SQL Server Performance

Criteria on INNER JOIN vs. WHERE

Discussion in 'SQL Server 2005 T-SQL Performance Tuning' started by apskallen, Jan 30, 2007.

  1. apskallen New Member

    Hi,
    What is most efficient:

    SELECT *
    FROM Company a
    INNER JOIN Store s
    ON a.companyID = s.companyID
    INNER JOIN Department d
    ON s.storeID = d.storeID
    WHERE d.type = 'A'

    or this one:

    SELECT *
    FROM Company a
    INNER JOIN Store s
    ON a.companyID = s.companyID
    INNER JOIN Department d
    ON s.storeID = d.storeID
    AND d.type = 'A'

    /Mats

  2. khtan New Member

    No different. It is just a matter of convention.

    Personally, i would put the condition in WHERE rather than in ON condition.


    KH
  3. Roji. P. Thomas New Member

    With INNER JOINs it doesnt matter. But with outer joins its a different story. I'd recommend putting the join condition on the ON clause and the filter condition on the where clause.

    Roji. P. Thomas
    SQL Server MVP
    http://toponewithties.blogspot.com
  4. apskallen New Member

    quote:Originally posted by Roji. P. Thomas

    With INNER JOINs it doesnt matter. But with outer joins its a different story. I'd recommend putting the join condition on the ON clause and the filter condition on the where clause.

    Thanks for your response. Is your recommendation valid for OUTER JOINs also? Is it better to have the filter condition on the WHERE clause than having it on the ON clause?

    Thanks,

    Mats
  5. Roji. P. Thomas New Member

  6. FrankKalis Moderator

    Btw, not only this, but when you're running comp level 9.0 you'll get a:<br /><pre id="code"><font face="courier" size="2" id="code"><br />USE Northwind<br />SELECT *<br /> FROM db:confused:rders o, [Order Details] od<br /> WHERE :confused:rderID =* od.OrderID<br /><br />Msg 4147, Level 15, State 1, Line 3<br />The query uses non-ANSI outer join operators ("*=" or "=*"). To run this query without modification, please set the compatibility level for current database to 80 or lower, using stored procedure sp_dbcmptlevel. <br />It is strongly recommended to rewrite the query using ANSI outer join operators (LEFT OUTER JOIN, RIGHT OUTER JOIN). <br />In the future versions of SQL Server, non-ANSI join operators will not be supported even in backward-compatibility modes.<br /></font id="code"></pre id="code"><br />That's a quite compelling reason to use th ON clause, methinks. [<img src='/community/emoticons/emotion-1.gif' alt=':)' />]<br /><br />--<br />Frank Kalis<br />Moderator<br />Microsoft SQL Server MVP<br />Webmaster:<a target="_blank" href=http://www.insidesql.de>http://www.insidesql.de</a>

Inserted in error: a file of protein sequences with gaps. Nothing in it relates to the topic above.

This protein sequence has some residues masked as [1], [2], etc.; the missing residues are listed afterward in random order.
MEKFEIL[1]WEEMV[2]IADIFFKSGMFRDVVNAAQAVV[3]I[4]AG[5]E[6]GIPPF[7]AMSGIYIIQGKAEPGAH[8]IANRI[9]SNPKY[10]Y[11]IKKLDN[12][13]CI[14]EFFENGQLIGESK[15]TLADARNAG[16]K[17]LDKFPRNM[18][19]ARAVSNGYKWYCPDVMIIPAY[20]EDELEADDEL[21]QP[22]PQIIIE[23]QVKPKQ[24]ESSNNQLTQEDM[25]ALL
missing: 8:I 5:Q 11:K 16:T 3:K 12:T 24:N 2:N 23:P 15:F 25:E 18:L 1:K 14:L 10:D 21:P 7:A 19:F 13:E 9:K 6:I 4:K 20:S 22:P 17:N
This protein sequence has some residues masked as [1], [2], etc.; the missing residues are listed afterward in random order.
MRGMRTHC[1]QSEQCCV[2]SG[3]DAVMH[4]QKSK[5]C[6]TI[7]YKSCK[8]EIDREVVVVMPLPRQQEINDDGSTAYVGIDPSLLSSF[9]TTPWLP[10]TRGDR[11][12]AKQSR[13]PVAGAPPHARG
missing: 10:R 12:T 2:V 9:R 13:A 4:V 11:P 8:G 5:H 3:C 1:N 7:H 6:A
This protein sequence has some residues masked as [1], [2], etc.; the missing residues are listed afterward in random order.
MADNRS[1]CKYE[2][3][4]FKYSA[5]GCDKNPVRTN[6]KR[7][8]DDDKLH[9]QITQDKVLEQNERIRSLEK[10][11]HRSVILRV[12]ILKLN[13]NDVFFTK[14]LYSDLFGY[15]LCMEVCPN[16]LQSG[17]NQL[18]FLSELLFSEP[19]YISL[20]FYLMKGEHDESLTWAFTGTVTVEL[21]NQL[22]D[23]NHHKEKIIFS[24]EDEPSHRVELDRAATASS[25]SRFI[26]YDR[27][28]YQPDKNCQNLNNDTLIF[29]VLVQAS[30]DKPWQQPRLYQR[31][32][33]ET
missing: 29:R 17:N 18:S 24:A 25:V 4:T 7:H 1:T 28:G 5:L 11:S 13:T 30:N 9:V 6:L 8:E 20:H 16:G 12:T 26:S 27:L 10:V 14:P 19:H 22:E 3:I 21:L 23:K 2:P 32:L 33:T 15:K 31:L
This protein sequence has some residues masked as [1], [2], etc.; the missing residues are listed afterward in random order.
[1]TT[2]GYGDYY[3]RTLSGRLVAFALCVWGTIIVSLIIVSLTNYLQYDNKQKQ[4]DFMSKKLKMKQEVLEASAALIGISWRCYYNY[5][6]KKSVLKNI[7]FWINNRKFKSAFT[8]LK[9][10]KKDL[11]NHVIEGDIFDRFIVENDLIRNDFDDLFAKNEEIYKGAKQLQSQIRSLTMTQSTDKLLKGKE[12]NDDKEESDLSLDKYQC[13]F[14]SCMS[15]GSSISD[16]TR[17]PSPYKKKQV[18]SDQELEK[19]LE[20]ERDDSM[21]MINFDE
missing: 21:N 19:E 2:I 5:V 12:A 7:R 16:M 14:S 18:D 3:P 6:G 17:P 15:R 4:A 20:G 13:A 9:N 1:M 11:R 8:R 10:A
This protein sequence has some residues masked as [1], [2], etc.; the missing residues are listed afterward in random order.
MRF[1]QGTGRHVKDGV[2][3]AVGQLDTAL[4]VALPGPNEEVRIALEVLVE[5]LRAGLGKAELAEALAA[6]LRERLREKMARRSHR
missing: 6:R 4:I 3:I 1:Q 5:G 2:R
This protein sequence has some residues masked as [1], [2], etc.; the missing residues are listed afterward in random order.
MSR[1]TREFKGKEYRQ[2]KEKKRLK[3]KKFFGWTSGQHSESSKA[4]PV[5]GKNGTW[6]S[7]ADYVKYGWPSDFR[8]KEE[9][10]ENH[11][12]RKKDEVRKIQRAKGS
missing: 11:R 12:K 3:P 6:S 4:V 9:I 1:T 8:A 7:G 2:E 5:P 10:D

7. Roji. P. Thomas New Member

  8. FrankKalis Moderator

    I know. [<img src='/community/emoticons/emotion-5.gif' alt=';)' />]<br />Still I think this sentence from the error message above is very descriptive. <br /><br />"It is strongly recommended to rewrite the query using ANSI outer join operators (LEFT OUTER JOIN, RIGHT OUTER JOIN)." [<img src='/community/emoticons/emotion-1.gif' alt=':)' />]<br /><br />--<br />Frank Kalis<br />Moderator<br />Microsoft SQL Server MVP<br />Webmaster:<a target="_blank" href=http://www.insidesql.de>http://www.insidesql.de</a>

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